The nonprofit Fair Share Housing Center issued a scathing report in January: The state of New Jersey's disbursement of funds for homeowners rebuilding after Hurricane Sandy is far too slow, giving out only a small fraction of the money available.
Kristine Pyzyna can vouch firsthand for how painful the process has been. More than two years after the October 2012 storm, her state-appointed contractors still haven't finished.
And Pyzyna is lucky: She actually got a grant to rebuild.
Although money has been committed, New Jersey homeowners have received only a trickle of funds.
The most recent quarterly performance report submitted by New Jersey to HUD disclosed that $3.3 billion was provided to the state, which in turn spent just $768.4 million, according to Fair Share Housing, a nonprofit advocacy group based in Cherry Hill.
New Jersey's primary home-rebuilding program, stuck in neutral, according to critics, is known as RREM - for Reconstruction, Rehabilitation, Elevation and Mitigation. About half of all eligible families have not even signed a contract to begin rebuilding.
New Jersey has spent just $219 million out of $1.1 billion allocated to RREM, the largest homeowner program for Sandy relief. (There are other programs included for renters).
Only 328 homes have been completely rebuilt as of January 2015. More than 40,000 owner-occupied homes in the state were severely damaged or destroyed by Sandy, and 15,000 families applied for RREM.
Of those 15,000 families, about 12,500 were found to be eligible. Nearly 2,000 withdrew or gave up on the grant process, leaving about 10,800 families still waiting for money as of today.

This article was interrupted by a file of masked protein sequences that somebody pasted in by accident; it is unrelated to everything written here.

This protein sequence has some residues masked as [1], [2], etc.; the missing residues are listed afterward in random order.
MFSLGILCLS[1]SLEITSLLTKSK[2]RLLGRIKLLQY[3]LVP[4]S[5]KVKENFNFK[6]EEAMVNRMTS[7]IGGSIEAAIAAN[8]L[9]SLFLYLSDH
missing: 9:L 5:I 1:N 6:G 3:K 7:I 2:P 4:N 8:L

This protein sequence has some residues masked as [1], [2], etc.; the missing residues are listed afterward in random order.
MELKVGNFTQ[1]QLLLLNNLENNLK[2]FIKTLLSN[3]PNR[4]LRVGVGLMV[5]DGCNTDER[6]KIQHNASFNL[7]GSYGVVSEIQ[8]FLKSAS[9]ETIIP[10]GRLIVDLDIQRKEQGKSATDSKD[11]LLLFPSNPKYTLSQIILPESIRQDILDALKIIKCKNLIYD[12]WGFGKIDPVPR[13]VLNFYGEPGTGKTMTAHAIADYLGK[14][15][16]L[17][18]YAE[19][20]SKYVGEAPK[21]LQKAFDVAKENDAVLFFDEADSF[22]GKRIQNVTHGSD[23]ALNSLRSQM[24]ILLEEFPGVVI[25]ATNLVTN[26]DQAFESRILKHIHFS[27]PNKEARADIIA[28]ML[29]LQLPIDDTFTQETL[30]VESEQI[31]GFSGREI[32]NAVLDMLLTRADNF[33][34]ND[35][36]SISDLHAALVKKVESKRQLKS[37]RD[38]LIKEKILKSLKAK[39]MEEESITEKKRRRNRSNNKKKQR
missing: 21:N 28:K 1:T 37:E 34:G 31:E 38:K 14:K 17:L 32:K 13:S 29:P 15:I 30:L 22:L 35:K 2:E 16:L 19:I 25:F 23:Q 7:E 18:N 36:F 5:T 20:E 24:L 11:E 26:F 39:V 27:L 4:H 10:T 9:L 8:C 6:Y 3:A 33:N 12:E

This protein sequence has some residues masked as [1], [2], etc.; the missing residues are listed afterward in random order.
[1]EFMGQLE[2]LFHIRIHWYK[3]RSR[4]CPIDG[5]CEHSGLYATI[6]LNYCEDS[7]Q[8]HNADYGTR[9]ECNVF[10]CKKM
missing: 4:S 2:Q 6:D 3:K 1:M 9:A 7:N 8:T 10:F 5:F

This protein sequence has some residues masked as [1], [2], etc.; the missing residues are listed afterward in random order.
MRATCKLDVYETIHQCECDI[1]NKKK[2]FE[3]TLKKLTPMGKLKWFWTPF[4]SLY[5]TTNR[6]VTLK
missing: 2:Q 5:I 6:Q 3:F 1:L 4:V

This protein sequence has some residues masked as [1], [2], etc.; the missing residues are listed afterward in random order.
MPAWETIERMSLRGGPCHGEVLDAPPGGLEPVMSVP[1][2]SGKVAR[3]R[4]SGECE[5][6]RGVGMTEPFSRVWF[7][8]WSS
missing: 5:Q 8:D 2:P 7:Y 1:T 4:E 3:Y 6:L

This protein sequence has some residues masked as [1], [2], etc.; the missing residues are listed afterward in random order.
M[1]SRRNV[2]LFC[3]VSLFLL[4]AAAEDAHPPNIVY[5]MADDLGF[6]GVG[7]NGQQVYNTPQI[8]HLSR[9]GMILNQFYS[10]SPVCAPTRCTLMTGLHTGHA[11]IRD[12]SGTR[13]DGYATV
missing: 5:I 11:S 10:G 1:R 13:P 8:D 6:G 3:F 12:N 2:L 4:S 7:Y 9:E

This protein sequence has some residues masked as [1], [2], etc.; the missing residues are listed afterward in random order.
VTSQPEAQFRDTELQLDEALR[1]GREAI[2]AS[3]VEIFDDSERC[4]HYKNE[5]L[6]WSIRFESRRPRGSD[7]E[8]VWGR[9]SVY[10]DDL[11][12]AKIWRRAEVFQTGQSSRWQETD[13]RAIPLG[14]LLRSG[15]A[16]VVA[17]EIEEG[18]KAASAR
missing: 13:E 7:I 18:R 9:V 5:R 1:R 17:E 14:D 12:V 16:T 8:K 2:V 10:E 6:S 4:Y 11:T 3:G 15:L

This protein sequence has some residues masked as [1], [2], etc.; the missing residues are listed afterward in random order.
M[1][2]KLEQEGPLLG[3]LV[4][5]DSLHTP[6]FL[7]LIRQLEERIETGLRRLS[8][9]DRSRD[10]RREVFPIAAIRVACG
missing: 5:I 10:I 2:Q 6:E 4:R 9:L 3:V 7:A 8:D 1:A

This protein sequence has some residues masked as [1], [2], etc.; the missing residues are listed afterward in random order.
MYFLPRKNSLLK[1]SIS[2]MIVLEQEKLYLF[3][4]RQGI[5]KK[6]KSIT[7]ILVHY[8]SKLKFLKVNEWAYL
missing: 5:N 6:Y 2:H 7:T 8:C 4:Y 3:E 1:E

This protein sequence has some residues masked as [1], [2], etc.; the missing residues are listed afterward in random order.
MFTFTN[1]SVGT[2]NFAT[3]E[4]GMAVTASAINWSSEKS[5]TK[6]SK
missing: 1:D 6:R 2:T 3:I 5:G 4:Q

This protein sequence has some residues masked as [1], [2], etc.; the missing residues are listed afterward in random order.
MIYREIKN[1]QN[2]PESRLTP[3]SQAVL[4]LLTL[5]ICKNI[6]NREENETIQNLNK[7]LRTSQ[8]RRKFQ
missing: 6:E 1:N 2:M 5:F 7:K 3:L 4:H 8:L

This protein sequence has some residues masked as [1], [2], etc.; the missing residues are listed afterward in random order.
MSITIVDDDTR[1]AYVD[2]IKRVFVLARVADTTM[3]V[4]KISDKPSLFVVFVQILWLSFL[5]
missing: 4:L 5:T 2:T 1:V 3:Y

Those like Pyzyna, who received RREM grant money, often have severe problems with their state-approved contractors. An integrity monitor found that 12 out of 74 contractors for an RREM program had red flags, such as allegations of bribery, unpaid taxes, and labor law violations.
An Ocean Gate homeowner, Pyzyna explains the dysfunction of the RREM grant program; she's still fighting with her state-appointed contractor to finish work that began in May 2014.
"It was my dream to live near the water," she said of her Ocean County address. (Trained as a nurse and a health-care lawyer, she commutes to her job as a lawyer for the University of Pennsylvania.) "But people like us can't even get the work done, and some are even being foreclosed upon," because they can't afford to live elsewhere while waiting for the home-repair grants.
"The way we are treated, they take away your dignity. The contractor, Gov. Christie, the state agency. My case manager is the only one who fought for me."
Pyzyna's contractors were allotted $150,000 from RREM through what was known as a Pathway C grant, half for renovation and half to elevate her house, now in a designated flood zone.
"The vast majority of Sandy contractors are those who go from storm to storm. Some are local and good, but most are disaster profiteers. They scam the grants," Pyzyna said. She joined a group called New Jersey Organizing Project (www.facebook.com/NewJerseyOP) that calls on the governor to speed up funding and release money for repairs.
In Pyzyna's case, her contractor stopped work after she complained about the quality of the repairs, including cracked gas lines, circuits that blew throughout the house - "all of which they tried to charge me to replace," she said. "They shut down the job site and wouldn't file occupancy permits with the Borough of Ocean Gate."
She hired a surveyor separately so she could get an occupancy certificate and move back into the house.
Most recently, her state-appointed contractor installed baseboard heat with coils that didn't heat properly, Pyzyna said. Since she lives in the house full time, "I'd like it to be warmer than 56 degrees," she said with a laugh.
She is about to file an appeal with the Department of Community Affairs to reinstall the heating.
"Everything has been a fight, and I'm still stuck with [the contractors]."